(PhysOrg.com) -- Climate projections for the next 50 to 100 years forecast increasingly frequent severe droughts and heat waves across the American Southwest, sinking available water levels even as rising mercury drives up ...

How California Water Supply Could Survive Warming, Growth

Jun 15, 2006

In a new report, the UC Davis authors of the most sophisticated analysis of California's water management system say the system should be able to adapt to a warmer climate and a larger population, albeit at a significant ...

New model to assess urban water security

Dec 02, 2010

University of Adelaide water engineering researchers have developed a model to estimate potential urban water supply shortfalls under a range of climate change scenarios.

New water management tool may help ease effects of drought

Nov 12, 2009

Continued improvement of climate forecasts is resulting in better information about what rainfall and streamflow may look like months in advance. A researcher from North Carolina State University has developed an innovative ...

Mixed water portfolio helps thirsty cities

Jan 18, 2010

(PhysOrg.com) -- Computer simulations for drought-prone areas reveal that when urban water planners combine three approaches of buying water -- permanent rights, options and leases -- the city avoids surplus water and high ...

Recommended for you

Education is key to climate adaptation

3 hours ago

Given that some climate change is already unavoidable—as just confirmed by the new IPCC report—investing in empowerment through universal education should be an essential element in climate change adaptation ...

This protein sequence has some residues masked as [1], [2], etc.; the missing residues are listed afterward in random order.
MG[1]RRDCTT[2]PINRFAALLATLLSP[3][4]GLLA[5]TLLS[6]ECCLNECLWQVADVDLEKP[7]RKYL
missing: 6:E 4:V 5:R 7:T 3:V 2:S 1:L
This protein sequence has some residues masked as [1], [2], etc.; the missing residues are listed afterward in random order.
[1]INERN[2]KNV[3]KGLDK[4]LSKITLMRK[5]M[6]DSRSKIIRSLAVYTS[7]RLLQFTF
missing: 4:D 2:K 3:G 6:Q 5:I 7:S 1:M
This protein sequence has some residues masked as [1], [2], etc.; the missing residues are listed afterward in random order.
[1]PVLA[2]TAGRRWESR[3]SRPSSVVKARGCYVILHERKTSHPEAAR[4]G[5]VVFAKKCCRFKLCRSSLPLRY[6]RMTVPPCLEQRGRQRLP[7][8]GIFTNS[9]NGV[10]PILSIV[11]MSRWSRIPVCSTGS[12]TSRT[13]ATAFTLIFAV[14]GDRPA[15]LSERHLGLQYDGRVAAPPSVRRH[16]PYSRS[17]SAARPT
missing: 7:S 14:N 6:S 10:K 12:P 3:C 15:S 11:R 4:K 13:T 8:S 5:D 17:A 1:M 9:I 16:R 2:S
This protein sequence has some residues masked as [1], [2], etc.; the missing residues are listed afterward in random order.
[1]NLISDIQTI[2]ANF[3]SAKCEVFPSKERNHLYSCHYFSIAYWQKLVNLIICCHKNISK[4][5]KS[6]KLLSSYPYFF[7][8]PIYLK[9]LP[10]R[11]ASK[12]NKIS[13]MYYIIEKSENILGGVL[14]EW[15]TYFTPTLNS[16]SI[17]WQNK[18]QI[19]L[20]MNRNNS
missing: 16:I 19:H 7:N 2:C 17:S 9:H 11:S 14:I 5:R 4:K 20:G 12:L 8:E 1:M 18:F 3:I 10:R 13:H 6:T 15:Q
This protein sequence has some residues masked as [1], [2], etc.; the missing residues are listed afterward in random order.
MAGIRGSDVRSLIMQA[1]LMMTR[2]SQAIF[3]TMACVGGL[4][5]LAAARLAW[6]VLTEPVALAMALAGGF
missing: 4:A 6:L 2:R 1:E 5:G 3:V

India court slams Delhi's worsening air pollution

12 hours ago

India's environment court has slammed the government over the capital's horrendous air pollution, which it said was "getting worse" every day, and ordered a string of measures to bring it down.

US proposes stricter ozone limits

23 hours ago

The US Environmental Protection Agency announced plans Wednesday to strengthen emission regulations for ozone, a smog-causing pollutant blamed for respiratory ailments affecting millions of Americans.

User comments : 1

Adjust slider to filter visible comments by rank

Display comments: newest first

GSwift7
not rated yet Dec 15, 2010
So, what exactly is the "positive step"?

Making a list of ways to conserve water is something a lot of 6th grade science classes are asked to do. I hardly think that qualifies as a positive step. Doing a rain dance or praying might be equally positive. What they need are actions a bit more concrete than making a list, which I'm sure someone else has already done. Most (maybe all?) communities around Pheonix are already doing things like they suggest here. This sounds suspiciously meaningless to me. What is the motivation here?

Please sign in to add a comment. Registration is free, and takes less than a minute. Read more

Click here to reset your password.
Sign in to get notified via email when new comments are made.